Harris then discovered that Goleno's Facebook profile featured pictures of her and a juror from Harris's trial, Juror Number 12 (“Juror 12”), and Juror 12's profile featured pictures of Goleno. The voir dire transcript confirmed that Goleno was Juror 12's live-in girlfriend. Goleno and Harris had no personal connection, and Harris's trial had received little publicity. Thus, Harris concluded that Juror 12 must have discussed the trial with his girlfriend. Harris surmised that Goleno had probably searched his name on Google because his LinkedIn profile was on the first page of search results. Information regarding FINRA's investigation of Harris, which led to his permanent bar from FINRA, was also on the first page of Google results. The government was precluded from presenting evidence of this investigation during Harris's trial.
Harris filed a motion for a Remmer hearing in order to determine whether Juror 12 was improperly exposed to prejudicial extraneous information about Harris during trial. See Remmer, 347 U.S. at 230, 74 S.Ct. 450. The government argued in response that Harris had not made a “colorable claim of extraneous influence.” See United States v. Davis, 177 F.3d 552, 557 (6th Cir. 1999). In Harris's reply, he requested that the court at least allow him to interview Juror 12 and Goleno. The district court denied Harris's motion, declining to either hold a Remmer hearing or allow Harris to investigate further. It concluded that it was “more likely” that Goleno “never had an actual communication with Juror Number 12.”4 We review the district court's denial of a Remmer hearing for abuse of discretion. United States v. Lanier, 870 F.3d 546, 549 (6th Cir. 2017).
In order to safeguard a criminal defendant's right to a panel of impartial jurors under the Sixth Amendment, when a defendant presents a “colorable claim of extraneous influence,” the court “has a duty to investigate and to determine whether there may have been a violation of the constitutional guarantee.” United States v. Perry, 438 F.3d 642, 651 (6th Cir. 2006) (internal citation omitted); United States v. Owens, 426 F.3d 800, 805 (6th Cir. 2005); see Remmer, 347 U.S. at 229, 74 S.Ct. 450 (“[A]ny private communication, contact, or tampering directly or indirectly, with a juror during a trial about the matter pending before the jury is, for obvious reasons, deemed presumptively prejudicial.”). In such cases, a district court must conduct a Remmer hearing in order to afford the defendant an opportunity to establish bias. See United States v. Rigsby, 45 F.3d 120, 124–25 (6th Cir. 1995) (“When there is a credible allegation of extraneous influences, the court must investigate sufficiently to assure itself that constitutional rights of the criminal defendant have not been violated.”).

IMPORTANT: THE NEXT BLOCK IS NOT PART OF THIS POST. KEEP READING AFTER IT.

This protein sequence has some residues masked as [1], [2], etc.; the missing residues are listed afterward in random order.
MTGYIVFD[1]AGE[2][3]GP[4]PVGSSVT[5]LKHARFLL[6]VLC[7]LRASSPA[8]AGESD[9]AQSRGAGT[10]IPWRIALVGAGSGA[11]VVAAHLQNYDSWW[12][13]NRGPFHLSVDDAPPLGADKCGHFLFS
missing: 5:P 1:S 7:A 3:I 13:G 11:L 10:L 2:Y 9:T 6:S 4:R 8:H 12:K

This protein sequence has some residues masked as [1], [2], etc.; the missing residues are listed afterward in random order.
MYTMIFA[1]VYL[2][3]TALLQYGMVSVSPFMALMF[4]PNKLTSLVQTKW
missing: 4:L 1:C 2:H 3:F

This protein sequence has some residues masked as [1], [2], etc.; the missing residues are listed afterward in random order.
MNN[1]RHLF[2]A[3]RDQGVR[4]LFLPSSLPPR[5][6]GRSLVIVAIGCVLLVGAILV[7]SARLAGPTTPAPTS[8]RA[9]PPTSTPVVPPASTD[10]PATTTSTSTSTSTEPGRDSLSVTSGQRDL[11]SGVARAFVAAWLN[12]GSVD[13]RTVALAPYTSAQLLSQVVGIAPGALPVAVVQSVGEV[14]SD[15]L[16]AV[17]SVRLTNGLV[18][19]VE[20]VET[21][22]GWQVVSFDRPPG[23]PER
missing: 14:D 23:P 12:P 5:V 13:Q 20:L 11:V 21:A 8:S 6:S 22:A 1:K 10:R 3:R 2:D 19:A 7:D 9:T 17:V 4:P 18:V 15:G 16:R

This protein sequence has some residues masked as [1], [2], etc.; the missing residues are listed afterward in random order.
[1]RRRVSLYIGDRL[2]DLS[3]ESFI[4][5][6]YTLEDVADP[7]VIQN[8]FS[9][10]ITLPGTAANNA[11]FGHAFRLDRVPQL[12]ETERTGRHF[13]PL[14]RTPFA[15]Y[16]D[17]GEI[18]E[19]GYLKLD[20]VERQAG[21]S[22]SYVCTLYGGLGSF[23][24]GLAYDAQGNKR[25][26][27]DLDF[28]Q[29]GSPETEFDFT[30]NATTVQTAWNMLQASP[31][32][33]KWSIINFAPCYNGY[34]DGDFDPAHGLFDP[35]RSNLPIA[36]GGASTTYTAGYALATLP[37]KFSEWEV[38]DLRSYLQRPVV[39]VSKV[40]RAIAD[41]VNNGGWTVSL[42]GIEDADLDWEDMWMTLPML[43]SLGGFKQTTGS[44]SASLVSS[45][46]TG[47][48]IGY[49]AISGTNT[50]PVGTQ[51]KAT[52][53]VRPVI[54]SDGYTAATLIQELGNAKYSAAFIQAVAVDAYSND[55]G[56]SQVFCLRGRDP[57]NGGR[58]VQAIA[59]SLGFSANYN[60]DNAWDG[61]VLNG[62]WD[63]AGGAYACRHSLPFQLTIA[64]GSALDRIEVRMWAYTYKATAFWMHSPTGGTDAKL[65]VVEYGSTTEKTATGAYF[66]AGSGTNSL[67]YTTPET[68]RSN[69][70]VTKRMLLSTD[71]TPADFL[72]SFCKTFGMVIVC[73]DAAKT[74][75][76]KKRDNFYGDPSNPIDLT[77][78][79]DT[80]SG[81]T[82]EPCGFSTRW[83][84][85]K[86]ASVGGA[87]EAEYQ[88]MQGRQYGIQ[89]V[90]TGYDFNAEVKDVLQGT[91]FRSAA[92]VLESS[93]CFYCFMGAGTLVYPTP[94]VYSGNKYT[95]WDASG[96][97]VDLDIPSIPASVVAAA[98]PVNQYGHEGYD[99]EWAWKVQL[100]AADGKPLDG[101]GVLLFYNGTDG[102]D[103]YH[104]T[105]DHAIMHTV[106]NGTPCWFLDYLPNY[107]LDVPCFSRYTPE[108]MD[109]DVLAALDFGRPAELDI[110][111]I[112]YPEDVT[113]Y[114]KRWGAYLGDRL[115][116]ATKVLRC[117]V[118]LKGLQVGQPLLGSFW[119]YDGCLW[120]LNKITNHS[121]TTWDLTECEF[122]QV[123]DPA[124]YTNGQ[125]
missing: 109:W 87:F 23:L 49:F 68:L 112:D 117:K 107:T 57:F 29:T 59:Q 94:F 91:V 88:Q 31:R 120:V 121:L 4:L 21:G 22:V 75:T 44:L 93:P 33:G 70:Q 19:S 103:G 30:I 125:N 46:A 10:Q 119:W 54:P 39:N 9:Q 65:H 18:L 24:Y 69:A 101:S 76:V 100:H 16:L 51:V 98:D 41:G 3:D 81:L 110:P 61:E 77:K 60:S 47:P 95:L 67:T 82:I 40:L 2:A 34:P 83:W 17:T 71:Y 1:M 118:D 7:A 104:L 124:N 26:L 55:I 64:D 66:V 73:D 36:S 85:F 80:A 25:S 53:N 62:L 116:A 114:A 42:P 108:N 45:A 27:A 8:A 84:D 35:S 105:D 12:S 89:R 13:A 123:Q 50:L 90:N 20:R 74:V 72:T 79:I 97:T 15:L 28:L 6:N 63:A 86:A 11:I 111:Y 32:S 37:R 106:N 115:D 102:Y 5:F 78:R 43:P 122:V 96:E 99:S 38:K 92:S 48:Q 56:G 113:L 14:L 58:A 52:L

Here, Harris presented credible evidence that Goleno found his LinkedIn profile, likely from searching for him on Google. The first page of Google results also included prejudicial information that the government was precluded from introducing at trial. Although the district court admonished the jury not to discuss the case with others, under the circumstances here, it is quite possible that Juror 12 told Goleno about the trial, leading her to Google Harris and to potentially communicate her findings to her live-in boyfriend, Juror 12.
Although Harris did not establish that Juror 12 was exposed to unauthorized communication, Harris did present a colorable claim of extraneous influence, which necessitated investigation. The district court had “considerable discretion” in determining how to investigate, United States v. Taylor, 814 F.3d 340, 348 (6th Cir. 2016), but its decision to neither hold a Remmer hearing nor allow Harris to investigate was an abuse of discretion. See United States v. Herndon, 156 F.3d 629, 637 (6th Cir. 1998) (“While this court affords broad discretion to the district court in determining the type of investigation necessary to determine juror bias, the district court must provide the defendant a meaningful opportunity to prove the same.”). Thus, the district court abused its discretion by failing to conduct an evidentiary hearing on the allegations of extraneous influence on Juror 12.